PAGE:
With 7 out of every 10 Americans using social media on a regular basis, it's inevitable the audience you're hoping to reach is out there, right where you need them. But how do you target your message to just the right person—let alone multiple groups who make up your prospects and existing fans? In this article we cover important elements of using social media to engage multiple groups, while keeping content consistent with your brand, in an efficient and effective way by featuring an audience segmentation example from one of our clients.
For almost two years, I’ve had the pleasure of supporting The TMW Center for Early Learning and Public Health with their social media content strategy. Part of the University of Chicago, The TMW Center creates and pilots research-based interventions in communities in order to boost early childhood learning. The center’s interventions focus on empowering parents to help their babies and toddlers’ brain development, encouraging them to “Tune In, Talk More, and Take Turns” with their little ones.
When SBS began our partnership with The TMW Center, the challenges were clear. They had one audience consisting of researchers, policy makers, and other early childhood advocates. Parents and caregivers made up another, quite different audience. The center used both Twitter and Facebook, but were unsure how to effectively use each channel to keep their current audiences while attracting new followers.
Fortunately, with a little research, strategizing, and creativity, we were able to help The TMW Center balance their audience messaging and social media channels. Over time, they’ve enjoyed a significant increase in followers and more clarity around their approach to social media. You can easily do this for yourself as well! Below, we walk you through the steps to show you how we did it.
Step 1: Know Your Audience(s)
Before drafting a single social media post for The TMW Center, we talked extensively about their audiences. This involves asking yourself the following:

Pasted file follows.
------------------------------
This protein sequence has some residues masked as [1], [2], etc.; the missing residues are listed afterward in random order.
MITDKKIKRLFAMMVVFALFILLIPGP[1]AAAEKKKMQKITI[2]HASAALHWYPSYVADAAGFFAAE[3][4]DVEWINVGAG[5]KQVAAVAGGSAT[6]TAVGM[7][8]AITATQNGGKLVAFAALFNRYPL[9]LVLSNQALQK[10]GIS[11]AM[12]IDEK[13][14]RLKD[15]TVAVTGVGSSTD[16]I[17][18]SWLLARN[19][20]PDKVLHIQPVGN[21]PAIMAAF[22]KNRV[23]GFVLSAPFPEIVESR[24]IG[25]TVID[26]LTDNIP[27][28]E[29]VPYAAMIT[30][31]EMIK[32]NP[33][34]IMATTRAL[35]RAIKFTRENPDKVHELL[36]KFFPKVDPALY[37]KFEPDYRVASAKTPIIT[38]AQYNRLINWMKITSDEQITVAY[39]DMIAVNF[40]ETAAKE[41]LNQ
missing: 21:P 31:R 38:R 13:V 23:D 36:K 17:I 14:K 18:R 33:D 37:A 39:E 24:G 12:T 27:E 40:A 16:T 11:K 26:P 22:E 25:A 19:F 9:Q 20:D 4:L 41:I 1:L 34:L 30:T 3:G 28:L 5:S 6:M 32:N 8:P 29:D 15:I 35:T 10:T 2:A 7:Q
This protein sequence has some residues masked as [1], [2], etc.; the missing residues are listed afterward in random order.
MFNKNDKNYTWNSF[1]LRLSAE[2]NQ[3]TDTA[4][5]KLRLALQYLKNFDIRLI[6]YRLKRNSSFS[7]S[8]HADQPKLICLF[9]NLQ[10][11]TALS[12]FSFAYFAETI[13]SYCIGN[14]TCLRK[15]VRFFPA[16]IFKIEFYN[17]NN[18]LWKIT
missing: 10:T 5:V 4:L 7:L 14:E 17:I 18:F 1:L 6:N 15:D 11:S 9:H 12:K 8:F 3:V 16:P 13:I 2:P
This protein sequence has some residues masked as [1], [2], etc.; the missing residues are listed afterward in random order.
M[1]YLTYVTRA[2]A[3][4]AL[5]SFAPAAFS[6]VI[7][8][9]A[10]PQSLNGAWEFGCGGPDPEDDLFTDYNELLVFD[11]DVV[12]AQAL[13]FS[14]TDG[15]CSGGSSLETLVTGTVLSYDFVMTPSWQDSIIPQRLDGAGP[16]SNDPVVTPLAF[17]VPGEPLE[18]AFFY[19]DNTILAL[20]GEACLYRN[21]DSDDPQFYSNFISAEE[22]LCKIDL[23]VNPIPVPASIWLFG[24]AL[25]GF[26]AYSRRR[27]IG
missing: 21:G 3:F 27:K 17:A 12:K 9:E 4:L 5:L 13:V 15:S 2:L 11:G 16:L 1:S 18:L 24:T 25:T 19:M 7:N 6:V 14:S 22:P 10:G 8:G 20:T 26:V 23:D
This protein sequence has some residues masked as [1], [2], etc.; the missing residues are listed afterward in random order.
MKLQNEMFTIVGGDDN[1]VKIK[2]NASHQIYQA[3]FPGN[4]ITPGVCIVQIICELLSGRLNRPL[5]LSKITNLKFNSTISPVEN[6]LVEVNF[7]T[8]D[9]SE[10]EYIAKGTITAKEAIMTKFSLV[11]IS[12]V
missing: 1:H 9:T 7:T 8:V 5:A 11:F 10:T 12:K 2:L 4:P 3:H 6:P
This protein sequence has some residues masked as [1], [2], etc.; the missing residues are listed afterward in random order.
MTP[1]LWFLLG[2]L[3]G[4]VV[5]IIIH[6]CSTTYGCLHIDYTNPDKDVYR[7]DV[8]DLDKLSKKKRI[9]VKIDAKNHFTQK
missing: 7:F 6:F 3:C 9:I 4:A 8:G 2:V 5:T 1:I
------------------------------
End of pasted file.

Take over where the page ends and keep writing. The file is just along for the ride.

After identifying key audiences, pick two or three to prioritize and develop personas for each. Use your imagination and consider what a typical audience member might be like. What is their age group, gender, income level, or hobby?
When you're using social media to attract more than one audience, personas deepen your understanding about which content ideas best match which audiences. In our work with The TMW Center, for example, we know that new research findings on foundational brain development are ideal for their professional audience.
Their other audience, parents and caregivers, may not have time to read in-depth scientific research, but do welcome quick tips on how to engage their young children in everyday conversations.
Step 2: Know Your Brand
It can get a little tricky developing content for more than one audience, which is why developing a brand voice is so important. From graphics to word choice, you want to define your organization’s unique personality. This way, no matter who is developing your content or which audience it’s directed toward, the organization’s identity remains consistent and recognizable.
The TMW Center uses the same color schemes, stock image styles, and fonts across channels. Key concepts and word choices—such as #3Ts or “rich talk and interaction”—pervade their social media posts. They’ve established an overarching identity of a well-informed advocate whose focus is to support parents and boost early childhood learning.
Once those brand guidelines are established, it’s easier to know how and when to bend the rules a bit when engaging different audiences. Here’s another good example: The TMW Center offers a free online professional development course for early childhood educators. By slightly changing the language, we were able to tailor the message for our two existing personas: professionals and parents.
This post was worded more directly to the center’s professional audience:
This approach matched the perspective of parents and caregivers:
Because we had developed a social media strategy, these posts retained the same “personality.” The visuals and overall tone remained the same, as did the goal: increase visits to the course registration link. Within that structure, it was easy to alter the message slightly for each audience.
Step 3: Know Your Channels
In our work together, The TMW Center asked us to focus on Twitter and Facebook (though their staff is developing a terrific Instagram account too!) We’ve been able to use the differences between the two channels—and their primary users—to our advantage.
In both cases, The TMW Center’s social media strategy has paid off, with a 2,000% increase in total net audience growth. The center’s research, programming, and community collaborations are strengthening parental skills and young children’s learning. It’s an honor to know we’ve helped them grow their audiences and impact.
Is your organization in need of a solid framework for your social media strategy? We can help you identify key audiences, solidify your brand voice, and leverage social media channels to your advantage. Explore our services!